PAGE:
COLUMN | Venezuela’s tanker woes, the Gabonese registry’s quality problems and Belarus’ bad debt [Offshore Accounts]

Sometimes you wonder whether a country that has hit rock-bottom can fall any further. In the case of Venezuela, it seems there is always worse to come.

The death of the incompetent populist paratrooper Hugo Chávez has been followed by a decade of misrule by his incompetent successor, the bus-driver turned president Nicolás Maduro, who has ruthlessly suppressed the opposition in the oil-producing state. Twenty years of Bolivarian revolution have succeeded in driving away foreign investors, driving down oil production to less than a million barrels a day, whilst state oil company PDVSA has been plundered by the president and his cronies. Last year, Maduro fired both the oil minister Tareck El Aissami and PDVSA’s CEO over “irregularities” at the oil company, but the damage has already been done.

Venezuelan President Nicolas Maduro and American actor Danny Glover during the latter’s visit to Venezuela, March 6, 2014 (Photo: Official website of President Nicolas Maduro; retrieved via

New evidence has emerged to show how far Venezuela has plunged, from South America’s largest oil producer in the 1990s, to a nation where most of PDVSA’s crude tankers are unseaworthy, where its autocratic and internationally pariah customers “forget” to pay the Venezuelan company millions of dollars for their crude, and where middlemen are accused of skimming off massive margins on sales of PDVSA crude to trading houses, and funneling back the proceeds to well-placed regime insiders, as Bloomberg has reported in detail last month.

You already knew that Venezuela was a wreck of a country, and that American sanctions made it risky to do business there and get paid, but had you any idea how bad things really were?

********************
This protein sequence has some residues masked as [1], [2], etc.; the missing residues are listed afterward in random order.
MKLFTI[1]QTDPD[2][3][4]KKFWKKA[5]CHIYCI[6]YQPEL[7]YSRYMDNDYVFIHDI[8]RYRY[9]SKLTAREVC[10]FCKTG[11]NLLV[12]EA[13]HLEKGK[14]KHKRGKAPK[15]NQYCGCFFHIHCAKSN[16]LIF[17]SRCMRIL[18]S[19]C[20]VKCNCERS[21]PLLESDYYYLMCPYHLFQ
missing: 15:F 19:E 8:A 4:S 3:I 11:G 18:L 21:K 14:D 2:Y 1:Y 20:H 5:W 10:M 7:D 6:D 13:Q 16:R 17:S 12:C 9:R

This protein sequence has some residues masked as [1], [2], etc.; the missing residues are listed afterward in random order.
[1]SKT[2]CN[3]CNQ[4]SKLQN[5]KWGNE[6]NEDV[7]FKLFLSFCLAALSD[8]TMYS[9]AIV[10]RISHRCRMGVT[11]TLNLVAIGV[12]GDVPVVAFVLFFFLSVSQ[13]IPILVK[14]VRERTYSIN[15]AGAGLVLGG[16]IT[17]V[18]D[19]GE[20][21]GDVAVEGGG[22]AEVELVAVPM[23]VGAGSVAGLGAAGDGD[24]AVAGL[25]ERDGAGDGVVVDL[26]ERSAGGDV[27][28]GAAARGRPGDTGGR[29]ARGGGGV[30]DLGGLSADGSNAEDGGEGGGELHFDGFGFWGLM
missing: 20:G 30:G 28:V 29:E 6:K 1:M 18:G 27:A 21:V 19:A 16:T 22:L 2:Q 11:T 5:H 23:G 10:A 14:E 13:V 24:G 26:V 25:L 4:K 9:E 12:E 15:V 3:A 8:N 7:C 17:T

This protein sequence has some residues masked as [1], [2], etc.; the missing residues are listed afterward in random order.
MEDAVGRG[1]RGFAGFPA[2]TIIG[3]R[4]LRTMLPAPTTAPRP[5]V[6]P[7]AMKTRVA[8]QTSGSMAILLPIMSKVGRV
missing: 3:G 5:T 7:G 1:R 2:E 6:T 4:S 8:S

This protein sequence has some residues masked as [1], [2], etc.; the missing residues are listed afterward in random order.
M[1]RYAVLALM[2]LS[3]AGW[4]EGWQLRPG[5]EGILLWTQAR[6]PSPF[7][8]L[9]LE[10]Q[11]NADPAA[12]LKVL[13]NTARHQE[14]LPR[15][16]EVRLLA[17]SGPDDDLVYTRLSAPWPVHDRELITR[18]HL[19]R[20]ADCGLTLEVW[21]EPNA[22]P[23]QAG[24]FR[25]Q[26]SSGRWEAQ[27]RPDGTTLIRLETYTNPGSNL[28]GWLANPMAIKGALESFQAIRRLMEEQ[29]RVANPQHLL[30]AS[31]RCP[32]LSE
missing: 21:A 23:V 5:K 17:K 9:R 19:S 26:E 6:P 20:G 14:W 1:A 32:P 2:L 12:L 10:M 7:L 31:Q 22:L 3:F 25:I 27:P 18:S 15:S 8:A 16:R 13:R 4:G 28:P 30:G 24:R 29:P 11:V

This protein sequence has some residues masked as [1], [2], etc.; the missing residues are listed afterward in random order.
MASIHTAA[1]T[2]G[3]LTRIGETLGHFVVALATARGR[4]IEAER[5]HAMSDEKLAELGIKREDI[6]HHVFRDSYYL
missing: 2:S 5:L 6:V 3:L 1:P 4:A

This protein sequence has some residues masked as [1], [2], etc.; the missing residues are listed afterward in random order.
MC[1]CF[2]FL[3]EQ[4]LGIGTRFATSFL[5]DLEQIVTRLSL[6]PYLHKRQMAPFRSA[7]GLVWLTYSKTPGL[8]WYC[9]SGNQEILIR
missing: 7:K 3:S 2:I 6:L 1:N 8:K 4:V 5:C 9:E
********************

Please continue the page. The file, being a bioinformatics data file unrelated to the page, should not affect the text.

PDVSA’s fleet trashed

Photo: PDV Marina

Last week, Reuters published a scoop: an internal PDVSA report showing that over half of the 22 tankers operated by its PDV Marina subsidiary were in need of immediate repair and needed to be taken out of service after years of neglect. Many were out of class and lacked flag state certification. Five of the vessels were over thirty years old. Unfortunately, shortage of funds meant that the company was unable to drydock the broken-down vessels or pay service providers. The report recommended that five ships be taken out of service permanently, and another seven immediately drydocked.

As recently as 2019, at least thirteen tankers in PDVSA’s fleet were managed by capable international ship managers. We know this because that was the year when Bernhard Schulte Shipmanagement withdrew its crew from the vessels, redelivered them to PDVSA, and sued its Venezuelan customer for non-payment of US$15 million, seeking to arrest the Aframax Arita to enforce its claims in Singapore.